The Native Women’s Association of Canada (NWAC) works to advance the well-being of Aboriginal women and girls, as well as their families and communities through activism, policy analysis and advocacy. Aboriginal women continue to experience discrimination on multiple grounds and in various complex forms and from various sources, including from individuals, businesses, and governments.
NWAC was incorporated in 1974 and is one of the five officially recognized National Aboriginal Organizations (NAOs) whose purpose is to represent and speak, at the national level, on behalf of Aboriginal women in Canada.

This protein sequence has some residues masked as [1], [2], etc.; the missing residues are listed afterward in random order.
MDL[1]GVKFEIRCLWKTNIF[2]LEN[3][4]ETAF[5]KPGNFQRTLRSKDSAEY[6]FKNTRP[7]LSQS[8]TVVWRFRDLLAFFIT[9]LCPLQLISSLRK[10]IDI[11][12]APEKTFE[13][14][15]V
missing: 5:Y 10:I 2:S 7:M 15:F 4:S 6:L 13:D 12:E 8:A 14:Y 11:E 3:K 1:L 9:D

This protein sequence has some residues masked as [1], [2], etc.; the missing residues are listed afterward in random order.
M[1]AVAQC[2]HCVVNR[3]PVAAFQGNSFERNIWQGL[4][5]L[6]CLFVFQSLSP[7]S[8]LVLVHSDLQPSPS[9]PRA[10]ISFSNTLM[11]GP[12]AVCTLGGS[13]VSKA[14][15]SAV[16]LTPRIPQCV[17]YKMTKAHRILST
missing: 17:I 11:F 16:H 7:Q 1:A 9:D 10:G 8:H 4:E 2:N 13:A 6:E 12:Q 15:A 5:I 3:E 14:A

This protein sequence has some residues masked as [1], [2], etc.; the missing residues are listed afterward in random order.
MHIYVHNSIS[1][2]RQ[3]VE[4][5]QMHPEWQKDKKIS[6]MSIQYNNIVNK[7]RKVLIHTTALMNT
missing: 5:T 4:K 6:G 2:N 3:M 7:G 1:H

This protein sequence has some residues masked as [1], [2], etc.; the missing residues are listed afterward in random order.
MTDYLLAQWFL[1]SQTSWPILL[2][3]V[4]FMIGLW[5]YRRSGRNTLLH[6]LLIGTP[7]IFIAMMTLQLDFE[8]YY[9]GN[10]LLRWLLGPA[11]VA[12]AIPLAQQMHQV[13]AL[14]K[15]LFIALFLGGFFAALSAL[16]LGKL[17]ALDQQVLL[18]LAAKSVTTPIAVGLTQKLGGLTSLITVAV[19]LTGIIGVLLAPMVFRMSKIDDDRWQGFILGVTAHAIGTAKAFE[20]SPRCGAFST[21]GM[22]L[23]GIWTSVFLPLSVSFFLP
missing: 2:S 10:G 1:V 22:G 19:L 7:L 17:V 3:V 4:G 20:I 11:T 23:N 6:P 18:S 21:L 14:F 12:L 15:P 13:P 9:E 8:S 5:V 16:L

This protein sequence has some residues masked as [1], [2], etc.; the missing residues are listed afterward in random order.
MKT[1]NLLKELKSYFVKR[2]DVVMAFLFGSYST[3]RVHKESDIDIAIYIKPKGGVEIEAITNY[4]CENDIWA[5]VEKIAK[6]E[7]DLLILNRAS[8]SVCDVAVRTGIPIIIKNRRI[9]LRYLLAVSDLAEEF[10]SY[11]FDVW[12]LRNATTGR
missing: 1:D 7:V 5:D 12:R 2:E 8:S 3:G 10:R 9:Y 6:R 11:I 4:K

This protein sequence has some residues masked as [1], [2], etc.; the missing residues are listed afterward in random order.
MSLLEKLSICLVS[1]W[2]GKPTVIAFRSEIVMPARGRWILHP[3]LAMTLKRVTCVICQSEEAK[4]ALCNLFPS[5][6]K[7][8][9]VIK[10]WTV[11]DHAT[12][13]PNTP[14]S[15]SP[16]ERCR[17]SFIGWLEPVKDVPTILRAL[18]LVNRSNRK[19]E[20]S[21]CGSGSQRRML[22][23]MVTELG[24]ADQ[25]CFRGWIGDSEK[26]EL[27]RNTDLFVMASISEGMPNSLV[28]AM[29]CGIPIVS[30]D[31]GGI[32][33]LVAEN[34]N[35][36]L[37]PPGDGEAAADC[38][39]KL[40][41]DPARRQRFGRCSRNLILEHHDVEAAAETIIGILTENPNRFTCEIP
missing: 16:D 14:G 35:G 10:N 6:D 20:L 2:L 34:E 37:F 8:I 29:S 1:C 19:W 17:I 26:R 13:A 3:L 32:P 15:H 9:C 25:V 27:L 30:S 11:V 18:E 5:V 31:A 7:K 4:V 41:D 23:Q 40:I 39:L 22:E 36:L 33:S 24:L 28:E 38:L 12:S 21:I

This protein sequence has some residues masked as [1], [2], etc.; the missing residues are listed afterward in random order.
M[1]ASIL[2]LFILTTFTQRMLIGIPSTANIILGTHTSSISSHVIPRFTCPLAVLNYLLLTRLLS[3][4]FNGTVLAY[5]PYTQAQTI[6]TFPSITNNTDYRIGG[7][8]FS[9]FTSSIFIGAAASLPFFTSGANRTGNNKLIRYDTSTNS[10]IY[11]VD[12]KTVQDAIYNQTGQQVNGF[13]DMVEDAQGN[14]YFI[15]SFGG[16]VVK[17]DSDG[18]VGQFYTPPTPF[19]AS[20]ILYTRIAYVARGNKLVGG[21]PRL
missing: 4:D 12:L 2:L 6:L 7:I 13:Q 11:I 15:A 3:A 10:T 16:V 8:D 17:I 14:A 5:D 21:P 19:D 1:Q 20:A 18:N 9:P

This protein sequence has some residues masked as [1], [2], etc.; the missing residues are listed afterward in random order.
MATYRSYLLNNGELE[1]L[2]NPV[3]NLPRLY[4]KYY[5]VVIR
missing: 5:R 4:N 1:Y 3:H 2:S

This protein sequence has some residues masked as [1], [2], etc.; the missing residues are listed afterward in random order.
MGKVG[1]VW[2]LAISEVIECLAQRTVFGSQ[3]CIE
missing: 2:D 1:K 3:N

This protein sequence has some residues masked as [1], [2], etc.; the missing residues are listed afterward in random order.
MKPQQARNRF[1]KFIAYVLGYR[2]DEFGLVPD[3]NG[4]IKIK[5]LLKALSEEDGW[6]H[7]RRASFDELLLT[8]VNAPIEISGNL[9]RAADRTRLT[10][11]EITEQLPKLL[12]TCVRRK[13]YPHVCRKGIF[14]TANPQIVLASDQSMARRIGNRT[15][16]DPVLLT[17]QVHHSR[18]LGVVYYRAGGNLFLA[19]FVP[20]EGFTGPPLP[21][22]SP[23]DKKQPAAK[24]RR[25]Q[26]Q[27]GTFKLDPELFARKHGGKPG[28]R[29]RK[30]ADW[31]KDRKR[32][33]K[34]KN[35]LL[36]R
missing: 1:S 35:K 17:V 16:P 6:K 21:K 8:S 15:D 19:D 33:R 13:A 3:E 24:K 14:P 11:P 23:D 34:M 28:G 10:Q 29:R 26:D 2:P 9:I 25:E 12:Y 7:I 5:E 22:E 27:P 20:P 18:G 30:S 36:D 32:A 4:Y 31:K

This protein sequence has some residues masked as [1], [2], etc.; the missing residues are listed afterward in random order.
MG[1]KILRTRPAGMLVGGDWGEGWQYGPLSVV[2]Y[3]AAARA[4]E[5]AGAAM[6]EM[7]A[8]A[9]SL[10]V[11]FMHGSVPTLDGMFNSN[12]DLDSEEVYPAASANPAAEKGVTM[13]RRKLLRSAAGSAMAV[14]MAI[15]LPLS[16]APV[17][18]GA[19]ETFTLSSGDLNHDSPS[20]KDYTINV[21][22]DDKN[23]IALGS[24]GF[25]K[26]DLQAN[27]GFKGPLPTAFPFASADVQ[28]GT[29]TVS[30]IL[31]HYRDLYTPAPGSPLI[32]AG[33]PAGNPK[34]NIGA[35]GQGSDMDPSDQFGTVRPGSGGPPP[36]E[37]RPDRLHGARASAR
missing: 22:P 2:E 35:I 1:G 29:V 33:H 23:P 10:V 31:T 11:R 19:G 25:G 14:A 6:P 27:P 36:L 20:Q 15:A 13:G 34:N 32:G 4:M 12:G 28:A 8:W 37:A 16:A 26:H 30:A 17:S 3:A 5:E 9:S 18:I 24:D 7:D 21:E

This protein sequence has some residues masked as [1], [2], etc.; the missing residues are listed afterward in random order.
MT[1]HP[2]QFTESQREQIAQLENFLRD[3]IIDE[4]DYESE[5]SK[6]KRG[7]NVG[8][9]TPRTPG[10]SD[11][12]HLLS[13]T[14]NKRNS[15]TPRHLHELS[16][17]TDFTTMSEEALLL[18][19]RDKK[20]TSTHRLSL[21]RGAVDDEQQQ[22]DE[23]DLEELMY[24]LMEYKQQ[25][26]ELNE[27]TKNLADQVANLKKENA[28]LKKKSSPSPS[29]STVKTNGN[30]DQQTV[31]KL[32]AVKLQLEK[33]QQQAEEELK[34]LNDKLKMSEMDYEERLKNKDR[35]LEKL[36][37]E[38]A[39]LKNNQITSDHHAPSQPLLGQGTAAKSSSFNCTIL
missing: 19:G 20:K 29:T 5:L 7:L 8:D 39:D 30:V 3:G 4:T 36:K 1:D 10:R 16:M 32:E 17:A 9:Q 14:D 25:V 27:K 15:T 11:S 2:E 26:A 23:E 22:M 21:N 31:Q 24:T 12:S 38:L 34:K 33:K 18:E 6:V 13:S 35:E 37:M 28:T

NWAC is led by an elected national president whose term is three years. The president is the official spokesperson for NWAC and has the authority to act on behalf of the Board of Directors. The NWAC is governed by a Board of Directors that includes the President of NWAC, the President or designate of each of the Provincial/Territorial Member Associations (PTMAs) as well as four Elders and four youth to represent the four directions.
Files being addressed by NWAC include: education, employment and labour, environment, health, human rights and international affairs and violence with a special focus on missing and murdered Aboriginal women and girls.